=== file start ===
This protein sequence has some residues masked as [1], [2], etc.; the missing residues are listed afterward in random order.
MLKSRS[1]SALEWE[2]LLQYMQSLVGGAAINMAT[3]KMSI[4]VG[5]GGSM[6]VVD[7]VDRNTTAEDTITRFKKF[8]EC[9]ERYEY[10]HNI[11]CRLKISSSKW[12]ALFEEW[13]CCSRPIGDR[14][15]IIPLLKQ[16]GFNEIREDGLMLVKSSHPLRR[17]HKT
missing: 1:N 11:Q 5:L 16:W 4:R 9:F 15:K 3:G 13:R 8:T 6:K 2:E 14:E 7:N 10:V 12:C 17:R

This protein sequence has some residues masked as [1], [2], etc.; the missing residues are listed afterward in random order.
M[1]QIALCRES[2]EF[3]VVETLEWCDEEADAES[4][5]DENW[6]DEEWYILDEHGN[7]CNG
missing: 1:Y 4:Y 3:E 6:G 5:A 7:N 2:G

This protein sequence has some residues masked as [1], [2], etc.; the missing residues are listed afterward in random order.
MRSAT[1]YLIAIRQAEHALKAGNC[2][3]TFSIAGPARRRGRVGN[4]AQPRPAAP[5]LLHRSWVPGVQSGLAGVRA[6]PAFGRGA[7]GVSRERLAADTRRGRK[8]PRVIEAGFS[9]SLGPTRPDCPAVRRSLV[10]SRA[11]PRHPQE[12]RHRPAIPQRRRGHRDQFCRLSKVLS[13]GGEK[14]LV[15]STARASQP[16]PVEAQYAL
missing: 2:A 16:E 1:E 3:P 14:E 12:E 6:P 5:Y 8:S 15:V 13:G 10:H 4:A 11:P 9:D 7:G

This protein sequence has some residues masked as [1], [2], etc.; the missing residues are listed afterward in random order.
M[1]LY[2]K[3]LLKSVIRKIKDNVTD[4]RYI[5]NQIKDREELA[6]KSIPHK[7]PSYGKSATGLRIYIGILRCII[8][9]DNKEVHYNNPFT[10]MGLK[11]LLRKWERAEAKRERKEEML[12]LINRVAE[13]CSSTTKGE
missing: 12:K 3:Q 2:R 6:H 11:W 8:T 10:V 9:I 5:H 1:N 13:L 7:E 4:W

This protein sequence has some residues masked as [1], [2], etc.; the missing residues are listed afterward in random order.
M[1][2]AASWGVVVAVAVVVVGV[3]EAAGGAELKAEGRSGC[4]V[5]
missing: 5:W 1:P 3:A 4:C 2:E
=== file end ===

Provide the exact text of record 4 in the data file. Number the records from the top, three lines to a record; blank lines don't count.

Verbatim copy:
This protein sequence has some residues masked as [1], [2], etc.; the missing residues are listed afterward in random order.
M[1]LY[2]K[3]LLKSVIRKIKDNVTD[4]RYI[5]NQIKDREELA[6]KSIPHK[7]PSYGKSATGLRIYIGILRCII[8][9]DNKEVHYNNPFT[10]MGLK[11]LLRKWERAEAKRERKEEML[12]LINRVAE[13]CSSTTKGE
missing: 12:K 3:Q 2:R 6:H 11:W 8:T 10:V 9:I 5:H 1:N 13:L 7:E 4:W